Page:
Pakistan:the unintended consequences of U.S. pressure

December 21, 2010

petraeus kayaniU.S. pressure on Pakistan has always led to deep resentment within the Pakistan Army, which has taken heavy casualties of its own fighting Pakistani Taliban militants on its side of the border with Afghanistan. But there are signs that this resentment is now spiralling in dangerously unpredictable ways.

The Inter-Services Intelligence (ISI) spy agency has denied  it was responsible for revealing the name of a senior Central Intelligence Agency (CIA) official in Pakistan, forcing him to flee the country after threats to his life. But the suspicion lingers that the ISI, which falls under the control of the Pakistan Army, is flexing its muscles in response to U.S. pressure.

In an article for Time magazine, former CIA officer Robert Baer said that even if you accepted the ISI denial, “what can’t be dismissed is a lawsuit filed by a Pakistani tribesman in which he accuses the CIA of murdering his brother and his son in a drone attack. According to press reports, none of which have been confirmed by the CIA, it was the appearance of the station chief’s name in a filing in this suit, along with unspecified threats, that caused him to be pulled. Regardless, the suit itself could be an ominous sign that the Pakistanis may be coming to the end of their rope in the ‘war on terror’.”

His assumption was that the ISI, which until now is believed to have given tacit support to the U.S. drone strikes, had supported the case by the Pakistani tribesman.

Even more alarming are Pakistani press reports suggesting that fake WikiLeaks cables planted in the Pakistan media were deliberately designed by Pakistani intelligence to whip up public opinion against U.S. pressure to “do more”. (h/t Five Rupees).

“The fake story is not an isolated incident,” Azhar Abbas, the managing director of GEO News, wrote. “Political and security observers believe a concerted effort is once again being made to encourage and promote a typical extremist mindset. Some analysts-cum-anchors have re-emerged from quasi-oblivion. Many journalists and analysts are briefed and encouraged to take an aggressively anti-West, especially anti-US, stance. Experts, who ‘preach’ extremism in disguise, are encouraged to participate in talk shows.”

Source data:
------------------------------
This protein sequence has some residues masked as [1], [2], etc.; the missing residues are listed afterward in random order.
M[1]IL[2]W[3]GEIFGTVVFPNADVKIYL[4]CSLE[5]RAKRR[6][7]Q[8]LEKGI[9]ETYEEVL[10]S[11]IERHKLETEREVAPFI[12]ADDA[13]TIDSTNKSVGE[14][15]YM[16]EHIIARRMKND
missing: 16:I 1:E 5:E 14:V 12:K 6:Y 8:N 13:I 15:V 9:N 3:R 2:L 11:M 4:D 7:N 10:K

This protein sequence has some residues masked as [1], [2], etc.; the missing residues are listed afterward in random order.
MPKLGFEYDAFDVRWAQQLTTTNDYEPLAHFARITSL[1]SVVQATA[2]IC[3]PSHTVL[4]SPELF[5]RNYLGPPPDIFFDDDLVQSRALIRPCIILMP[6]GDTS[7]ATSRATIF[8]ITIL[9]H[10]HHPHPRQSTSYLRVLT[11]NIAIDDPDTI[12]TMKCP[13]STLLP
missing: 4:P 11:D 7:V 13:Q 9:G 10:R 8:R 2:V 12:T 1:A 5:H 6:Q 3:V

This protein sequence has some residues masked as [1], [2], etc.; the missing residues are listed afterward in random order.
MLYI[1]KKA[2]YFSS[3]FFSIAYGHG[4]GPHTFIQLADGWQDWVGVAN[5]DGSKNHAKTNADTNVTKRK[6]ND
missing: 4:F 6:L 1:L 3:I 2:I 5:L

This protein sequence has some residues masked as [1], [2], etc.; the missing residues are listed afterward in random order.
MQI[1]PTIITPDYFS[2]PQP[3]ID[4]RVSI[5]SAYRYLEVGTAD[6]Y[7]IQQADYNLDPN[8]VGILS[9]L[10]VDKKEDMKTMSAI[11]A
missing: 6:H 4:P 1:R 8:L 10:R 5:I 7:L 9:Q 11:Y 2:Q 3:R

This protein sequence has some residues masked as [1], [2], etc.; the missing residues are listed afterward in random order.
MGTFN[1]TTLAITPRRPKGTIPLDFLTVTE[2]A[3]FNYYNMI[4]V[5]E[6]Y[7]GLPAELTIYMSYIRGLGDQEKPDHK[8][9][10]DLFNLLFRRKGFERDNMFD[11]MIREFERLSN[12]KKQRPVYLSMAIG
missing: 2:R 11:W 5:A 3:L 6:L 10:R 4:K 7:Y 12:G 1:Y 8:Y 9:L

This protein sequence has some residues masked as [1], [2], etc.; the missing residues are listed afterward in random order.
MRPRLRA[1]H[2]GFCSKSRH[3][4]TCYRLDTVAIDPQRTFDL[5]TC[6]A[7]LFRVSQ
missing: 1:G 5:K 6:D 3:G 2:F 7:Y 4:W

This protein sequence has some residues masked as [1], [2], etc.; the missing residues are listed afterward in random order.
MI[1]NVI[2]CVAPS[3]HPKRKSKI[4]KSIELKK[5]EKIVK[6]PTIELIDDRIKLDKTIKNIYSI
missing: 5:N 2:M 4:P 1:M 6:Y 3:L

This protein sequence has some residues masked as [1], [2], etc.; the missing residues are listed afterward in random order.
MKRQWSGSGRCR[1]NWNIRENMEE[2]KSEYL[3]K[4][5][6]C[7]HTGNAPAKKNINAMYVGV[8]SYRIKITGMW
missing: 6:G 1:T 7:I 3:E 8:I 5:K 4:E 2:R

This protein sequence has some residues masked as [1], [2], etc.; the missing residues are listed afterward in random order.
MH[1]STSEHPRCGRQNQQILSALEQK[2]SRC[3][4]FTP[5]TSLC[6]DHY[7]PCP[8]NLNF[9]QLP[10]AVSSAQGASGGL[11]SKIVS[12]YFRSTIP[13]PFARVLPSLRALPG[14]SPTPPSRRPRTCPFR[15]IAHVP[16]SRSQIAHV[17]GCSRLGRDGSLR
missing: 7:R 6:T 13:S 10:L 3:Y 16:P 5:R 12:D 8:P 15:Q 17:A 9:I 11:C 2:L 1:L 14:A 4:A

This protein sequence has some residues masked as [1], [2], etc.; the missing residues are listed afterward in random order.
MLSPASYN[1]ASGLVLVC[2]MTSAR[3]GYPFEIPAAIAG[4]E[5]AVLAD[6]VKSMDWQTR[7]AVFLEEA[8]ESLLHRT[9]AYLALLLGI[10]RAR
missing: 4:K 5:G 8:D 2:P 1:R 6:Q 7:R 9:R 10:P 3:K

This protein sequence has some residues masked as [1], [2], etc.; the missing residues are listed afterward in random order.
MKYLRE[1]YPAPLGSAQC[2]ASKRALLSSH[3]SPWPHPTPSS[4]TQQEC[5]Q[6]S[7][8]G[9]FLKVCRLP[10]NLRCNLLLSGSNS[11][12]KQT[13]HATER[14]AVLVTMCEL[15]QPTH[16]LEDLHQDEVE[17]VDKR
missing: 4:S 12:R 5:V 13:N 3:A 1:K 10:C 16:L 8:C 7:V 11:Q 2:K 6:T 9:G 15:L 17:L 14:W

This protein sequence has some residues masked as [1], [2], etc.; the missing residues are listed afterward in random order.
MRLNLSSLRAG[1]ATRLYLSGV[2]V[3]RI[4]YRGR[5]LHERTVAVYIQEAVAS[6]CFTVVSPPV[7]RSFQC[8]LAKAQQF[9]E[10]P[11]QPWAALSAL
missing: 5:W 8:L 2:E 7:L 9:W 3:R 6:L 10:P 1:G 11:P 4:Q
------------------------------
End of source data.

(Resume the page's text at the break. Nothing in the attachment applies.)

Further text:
Maintaining the support of the Pakistani people has been essential in Pakistan’s own battle against the Pakistani Taliban - a widely circulated video of a girl being flogged in the Swat valley rallied public opinion behind the army when it launched a military operation there last year to drive out militants from the region.  The authenticity of that video is a subject of much debate in Pakistan. But be that as it may, if public opinion were to turn decisively against military operations, no amount of American pressure would be able to convince the Pakistan Army to launch a new ground assault to assert control of areas now held by militants, including North Waziristan.

“All true enough — until you stop to ponder how exactly ‘public opinion’ decides it is in favour of something or against it,” wrote Dawn columnist Cyril Almeida. “The fake WikiLeaks cables give the first public hint about how opinion is being shaped in this country right now.”

Such suspicions will never be confirmed, and Pakistani officials themselves say they have no control over a vibrant media which has exploded since the sector was freed up by former President Pervez Musharraf.   But given Pakistan’s own battle against domestic militants – not just on the border with Afghanistan but also in its heartland Punjab province - any shift in the media towards greater sympathy with violent Islamists would be playing with fire.

Lest anyone finds the Pakistani approach completely irrational, do remember that from Pakistan’s point of view, the U.S. strategy in Afghanistan is also looking irrational. “Some people in the establishment are of the view since the Americans are losing the war in Afghanistan, they are trying to shift the blame on Pakistan in order to use it as a scapegoat,” Abbas wrote. He quoted a senior security official as saying that,  “It is quite obvious now that the US is fast losing its grip in Afghanistan. It is easy for them to sell the story back home that they are losing the war because of Pakistan.”

“The fundamental division in U.S. foreign policy is between use of force and use of diplomacy. Some foreign policy analysts believe that in the post-Holbrooke scenario, the balance may shift towards use of force rather than diplomacy. If the US President Obama decides to move in that direction, things may get out of control. ”

He said that Pakistan Army chief, General Ashfaq Kayani, had written a 14-page letter to President Barack Obama, in which he “apparently tried hard to convey the ground realities of Pak-Afghan situation. Senior diplomats who have seen the letter say that the letter gives the U.S. president some new and better options to resolve the Afghan conflict, as compared to the ones provided by his own military commanders.”